Missouri Environmental Education News: May 2023Welcome to the lastest edition of MEEA's Newsletter
Table of Contents
- Feature Article
- Lesson Resources
- Annual Conference & Professional Development
- Featured Events, Grants, & Workshops
- JEDIA: Justice, Equity, Diversity, Inclusion, and Accessibility
- Green Schools Corner
- Missouri Nature Phenomena This Month
- News from the Field
Dear Friends of MEEA,
Way to go, MEEA! It has been a busy week for our organization. In the past 7 days, MEEA reps have hosted a Guidelines for Excellence Workshop in Springfield, met with potential new collaborators in KC, and celebrated green schools in St. Louis! I wasn’t at all of these events, which is even cooler — it means our network is growing and getting stronger. A huge thank you to Jamin Bray, Wendy Parrett, Laura Seger, and Brooke Widmar for leading a hands-on Guidelines for Excellence in EE workshop in SW Missouri, and to Jeff Birchler for hosting us at the Watershed Center of the Ozarks!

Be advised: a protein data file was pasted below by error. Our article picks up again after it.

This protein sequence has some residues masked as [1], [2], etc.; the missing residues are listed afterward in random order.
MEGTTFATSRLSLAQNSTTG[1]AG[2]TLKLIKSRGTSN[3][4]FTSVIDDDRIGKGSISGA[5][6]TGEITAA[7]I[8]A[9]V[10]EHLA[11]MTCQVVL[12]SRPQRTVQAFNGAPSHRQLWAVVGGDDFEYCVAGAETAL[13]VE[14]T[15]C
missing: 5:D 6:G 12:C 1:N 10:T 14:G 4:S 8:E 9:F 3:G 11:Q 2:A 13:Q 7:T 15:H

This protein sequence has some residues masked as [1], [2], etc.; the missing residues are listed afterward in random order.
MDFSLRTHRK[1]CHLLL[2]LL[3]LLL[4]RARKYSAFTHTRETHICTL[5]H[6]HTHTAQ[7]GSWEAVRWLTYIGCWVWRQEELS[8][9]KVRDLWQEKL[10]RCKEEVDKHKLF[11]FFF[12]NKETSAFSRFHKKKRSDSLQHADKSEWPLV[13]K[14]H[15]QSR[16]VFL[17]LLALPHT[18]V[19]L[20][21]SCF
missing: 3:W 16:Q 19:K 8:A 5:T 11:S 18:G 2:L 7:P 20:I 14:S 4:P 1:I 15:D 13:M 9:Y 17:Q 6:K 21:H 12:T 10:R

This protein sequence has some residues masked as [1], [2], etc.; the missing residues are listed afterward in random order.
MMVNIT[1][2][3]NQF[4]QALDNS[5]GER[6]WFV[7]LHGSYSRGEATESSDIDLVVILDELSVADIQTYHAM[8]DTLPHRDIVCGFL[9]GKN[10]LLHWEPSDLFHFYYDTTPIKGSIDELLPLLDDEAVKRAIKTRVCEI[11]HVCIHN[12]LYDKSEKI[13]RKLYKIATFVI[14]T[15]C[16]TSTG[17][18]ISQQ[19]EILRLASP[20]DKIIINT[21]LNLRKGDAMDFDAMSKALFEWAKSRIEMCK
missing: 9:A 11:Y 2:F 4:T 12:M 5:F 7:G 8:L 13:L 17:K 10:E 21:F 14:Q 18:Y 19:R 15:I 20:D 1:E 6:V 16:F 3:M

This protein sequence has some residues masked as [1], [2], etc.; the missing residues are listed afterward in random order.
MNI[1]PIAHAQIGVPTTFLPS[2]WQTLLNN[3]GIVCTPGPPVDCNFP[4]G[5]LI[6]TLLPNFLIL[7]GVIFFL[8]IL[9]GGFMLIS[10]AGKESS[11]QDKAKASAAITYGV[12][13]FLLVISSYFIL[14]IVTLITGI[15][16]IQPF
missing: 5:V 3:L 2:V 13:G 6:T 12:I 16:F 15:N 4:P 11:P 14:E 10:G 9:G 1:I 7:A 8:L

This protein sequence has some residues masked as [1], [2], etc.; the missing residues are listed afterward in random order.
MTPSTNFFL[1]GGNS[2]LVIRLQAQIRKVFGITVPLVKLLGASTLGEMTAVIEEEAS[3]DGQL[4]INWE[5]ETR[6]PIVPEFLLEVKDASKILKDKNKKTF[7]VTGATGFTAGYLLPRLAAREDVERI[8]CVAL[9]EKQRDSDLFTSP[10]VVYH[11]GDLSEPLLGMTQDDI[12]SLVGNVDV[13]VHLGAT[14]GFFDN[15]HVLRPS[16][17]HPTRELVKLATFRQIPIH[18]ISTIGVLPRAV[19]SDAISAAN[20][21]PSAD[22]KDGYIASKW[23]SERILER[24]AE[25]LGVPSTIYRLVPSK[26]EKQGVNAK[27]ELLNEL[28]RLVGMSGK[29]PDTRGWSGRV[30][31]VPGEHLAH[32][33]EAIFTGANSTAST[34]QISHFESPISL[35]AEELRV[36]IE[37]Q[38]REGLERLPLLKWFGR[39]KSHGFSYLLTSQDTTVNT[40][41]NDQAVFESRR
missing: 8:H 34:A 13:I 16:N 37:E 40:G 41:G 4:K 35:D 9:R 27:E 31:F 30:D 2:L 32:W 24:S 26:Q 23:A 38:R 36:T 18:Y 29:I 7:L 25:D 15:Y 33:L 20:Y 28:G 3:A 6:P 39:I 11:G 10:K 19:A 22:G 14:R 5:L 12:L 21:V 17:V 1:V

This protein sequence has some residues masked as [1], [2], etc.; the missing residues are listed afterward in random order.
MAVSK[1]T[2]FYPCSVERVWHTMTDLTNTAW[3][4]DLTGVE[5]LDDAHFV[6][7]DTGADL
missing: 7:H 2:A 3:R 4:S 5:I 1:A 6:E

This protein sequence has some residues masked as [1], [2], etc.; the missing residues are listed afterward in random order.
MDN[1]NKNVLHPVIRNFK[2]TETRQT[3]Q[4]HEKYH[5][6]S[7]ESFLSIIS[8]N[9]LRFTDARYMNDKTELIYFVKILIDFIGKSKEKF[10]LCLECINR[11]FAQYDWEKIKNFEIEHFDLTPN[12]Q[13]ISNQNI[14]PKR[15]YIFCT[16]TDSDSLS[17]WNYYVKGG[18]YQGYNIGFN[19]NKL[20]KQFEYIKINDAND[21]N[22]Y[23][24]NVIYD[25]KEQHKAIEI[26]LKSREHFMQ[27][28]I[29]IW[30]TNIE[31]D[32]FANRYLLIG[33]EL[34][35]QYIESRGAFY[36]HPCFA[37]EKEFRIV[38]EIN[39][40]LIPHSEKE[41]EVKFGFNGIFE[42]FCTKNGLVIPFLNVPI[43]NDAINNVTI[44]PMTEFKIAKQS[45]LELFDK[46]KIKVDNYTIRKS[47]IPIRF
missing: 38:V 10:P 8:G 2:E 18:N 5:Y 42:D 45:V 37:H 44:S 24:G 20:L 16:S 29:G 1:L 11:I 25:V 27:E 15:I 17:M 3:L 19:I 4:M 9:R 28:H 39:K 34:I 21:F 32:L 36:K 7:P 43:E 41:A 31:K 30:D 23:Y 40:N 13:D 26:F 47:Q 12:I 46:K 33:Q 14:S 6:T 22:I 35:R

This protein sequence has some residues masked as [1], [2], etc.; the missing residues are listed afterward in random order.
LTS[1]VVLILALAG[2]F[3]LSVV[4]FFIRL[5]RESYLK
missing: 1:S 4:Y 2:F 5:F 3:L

Our Show-Me Green Schools AmeriCorps VISTA team is spread out across the state and works remotely almost 100% of the time. This week, the whole team got to be together in person for two green schools celebrations in St. Louis, and the VISTAs met several MEEA Board Members and Green Schools Committee members in person for the first time. At Patrick Henry Downtown Academy, staff, students, and community partners gathered at the school to celebrate their US Dept of Ed Green Ribbon School award with nature-based kids activities and even a visit from St. Louis Mayor Tishaura Jones! Later that same day, Green Schools Quest participants and supporters came together at the St. Louis History Museum to celebrate more than 3 dozen student-driven projects that advanced Whole-School Sustainability this year – and to learn the winners of this year’s contest! The VISTAs contributed a ton to both events – thank you!!